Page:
Healthy relationships are extremely important for the development of mental health in our youth. When you spend time with people you care about, who care about you, this can help you feel connected and supported. This term is one of the largest in regard to boys participating in activities and sports ranging from field, to court, to thought. This is in addition to music and drama programs. At Toowoomba Grammar School, we believe this allows for plenty of opportunity to develop the ability to understand how to maintain successful relationships through healthy interaction. Developing boys into men of good character works hand in hand with the academic and sporting programs on offer. All modern athletes are aware that for an individual to be successful in a team sport, the whole team needs to have a clear goal determined through good communication and relationships.

So, what is the measurement of a healthy relationship and what do you when a relationship becomes unhealthy? Recently I read the biography of Eddie Jones and he consistently refers to healthy relationships being about communication. There are multiple forms of communication – verbal, non-verbal, written, visual and listening. Communication can be as simple as a look, movement of body or facial expression. For adolescent minds this is where confusion can set in and where relationships can start to deteriorate. A misinterpretation of meaning can often result in students becoming anxious about where they fit into their social network. What one student may interpret as acceptable can be misinterpreted by another and this is where a relationship can become fractured. Once this happens it can be difficult for adolescents, or anyone, to rebuild as the individual may now feel vulnerable.

But here’s the thing, according to leading groups such as Headspace – the more boys work on their relationships, the stronger they get. Toowoomba Grammar School provides pathways for these attributes to develop through the pastoral program offered.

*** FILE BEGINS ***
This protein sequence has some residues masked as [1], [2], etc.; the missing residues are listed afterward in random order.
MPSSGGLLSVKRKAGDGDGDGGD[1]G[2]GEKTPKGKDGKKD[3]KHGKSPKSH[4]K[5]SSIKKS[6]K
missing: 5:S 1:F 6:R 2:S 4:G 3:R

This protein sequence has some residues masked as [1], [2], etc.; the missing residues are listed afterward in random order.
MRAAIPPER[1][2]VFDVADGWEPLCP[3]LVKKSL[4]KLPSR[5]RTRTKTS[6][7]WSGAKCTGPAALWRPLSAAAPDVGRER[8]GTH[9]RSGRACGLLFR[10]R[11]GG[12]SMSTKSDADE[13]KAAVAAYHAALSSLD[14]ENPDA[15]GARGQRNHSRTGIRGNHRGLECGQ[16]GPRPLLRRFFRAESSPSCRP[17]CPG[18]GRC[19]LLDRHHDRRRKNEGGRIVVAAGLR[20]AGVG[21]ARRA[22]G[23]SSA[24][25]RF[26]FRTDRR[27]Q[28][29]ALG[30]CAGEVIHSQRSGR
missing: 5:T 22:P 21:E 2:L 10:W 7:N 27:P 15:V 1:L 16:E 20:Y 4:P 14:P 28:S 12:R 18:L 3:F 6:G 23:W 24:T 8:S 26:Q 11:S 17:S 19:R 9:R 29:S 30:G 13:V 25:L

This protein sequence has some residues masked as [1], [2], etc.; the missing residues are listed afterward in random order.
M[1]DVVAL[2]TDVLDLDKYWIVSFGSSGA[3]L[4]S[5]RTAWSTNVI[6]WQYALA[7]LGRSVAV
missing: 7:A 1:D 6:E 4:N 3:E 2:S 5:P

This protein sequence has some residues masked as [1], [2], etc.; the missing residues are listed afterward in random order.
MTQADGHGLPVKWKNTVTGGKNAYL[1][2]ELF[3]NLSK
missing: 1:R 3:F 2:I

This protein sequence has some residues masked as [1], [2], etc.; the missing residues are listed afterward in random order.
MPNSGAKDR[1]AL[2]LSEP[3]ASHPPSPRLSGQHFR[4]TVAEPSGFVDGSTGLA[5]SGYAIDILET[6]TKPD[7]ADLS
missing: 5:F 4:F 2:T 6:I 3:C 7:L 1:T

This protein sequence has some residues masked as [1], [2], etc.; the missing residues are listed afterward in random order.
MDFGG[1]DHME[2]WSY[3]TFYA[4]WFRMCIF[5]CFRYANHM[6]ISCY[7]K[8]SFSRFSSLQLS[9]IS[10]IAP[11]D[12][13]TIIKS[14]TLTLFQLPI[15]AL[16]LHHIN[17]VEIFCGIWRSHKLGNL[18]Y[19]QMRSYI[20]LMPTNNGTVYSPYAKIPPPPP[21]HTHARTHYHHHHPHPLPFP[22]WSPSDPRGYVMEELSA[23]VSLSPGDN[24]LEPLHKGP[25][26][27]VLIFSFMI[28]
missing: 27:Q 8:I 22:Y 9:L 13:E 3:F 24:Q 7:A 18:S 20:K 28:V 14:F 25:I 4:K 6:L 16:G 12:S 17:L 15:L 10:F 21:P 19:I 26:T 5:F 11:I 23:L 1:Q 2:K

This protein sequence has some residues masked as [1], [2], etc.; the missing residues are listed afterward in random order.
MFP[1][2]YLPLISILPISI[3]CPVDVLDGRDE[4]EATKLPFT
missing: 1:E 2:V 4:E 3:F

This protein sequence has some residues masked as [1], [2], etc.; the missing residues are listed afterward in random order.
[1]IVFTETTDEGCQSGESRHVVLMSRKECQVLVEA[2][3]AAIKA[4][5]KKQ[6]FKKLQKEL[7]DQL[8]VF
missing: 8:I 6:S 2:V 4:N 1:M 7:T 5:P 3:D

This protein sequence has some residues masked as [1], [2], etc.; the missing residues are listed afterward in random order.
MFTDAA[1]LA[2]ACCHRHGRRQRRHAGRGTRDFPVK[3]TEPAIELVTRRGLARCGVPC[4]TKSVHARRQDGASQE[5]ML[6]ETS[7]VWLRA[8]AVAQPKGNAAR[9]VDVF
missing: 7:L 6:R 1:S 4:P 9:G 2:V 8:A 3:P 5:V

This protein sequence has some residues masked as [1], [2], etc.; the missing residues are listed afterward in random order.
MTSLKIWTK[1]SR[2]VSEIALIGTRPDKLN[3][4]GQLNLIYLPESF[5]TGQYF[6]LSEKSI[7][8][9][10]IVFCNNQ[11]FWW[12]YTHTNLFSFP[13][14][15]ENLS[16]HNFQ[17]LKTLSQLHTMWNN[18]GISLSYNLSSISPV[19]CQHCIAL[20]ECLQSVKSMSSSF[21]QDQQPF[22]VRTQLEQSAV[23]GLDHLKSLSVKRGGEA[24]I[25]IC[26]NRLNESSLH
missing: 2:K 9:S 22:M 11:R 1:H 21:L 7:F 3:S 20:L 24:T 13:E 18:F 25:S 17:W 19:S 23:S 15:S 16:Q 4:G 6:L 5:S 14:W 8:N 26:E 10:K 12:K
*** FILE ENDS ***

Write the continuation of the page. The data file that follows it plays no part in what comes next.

Here are the top five tips for developing healthy relationships:

  • Focus on positive relationships that make you feel good about yourself. Those where you support each other and where you feel you can be yourself.

  • Every relationship can bring you different benefits, so try to keep a variety of people in your life, such as friends from work or school, teachers, parents, people who have similar interests and more.

  • Communication is important! When you are open with people, they will be more open with you - which strengthens your relationships.

  • Understand that socialising and keeping relationships can sometimes be hard and have challenges. Occasionally you may feel left out or not all agree. Just remember, it’s normal to feel this way sometimes.

  • Your relationship with yourself is an important relationship too. And, when you look after yourself, it can teach you how to look after others as well.

For more information regarding healthy relationships, visit the Student Locker Room and select ‘My Pastoral Care’ and follow the links provided.

Michael Hall
Head of Senior School – Students (Acting)


TGS Senior students
TGS Senior students



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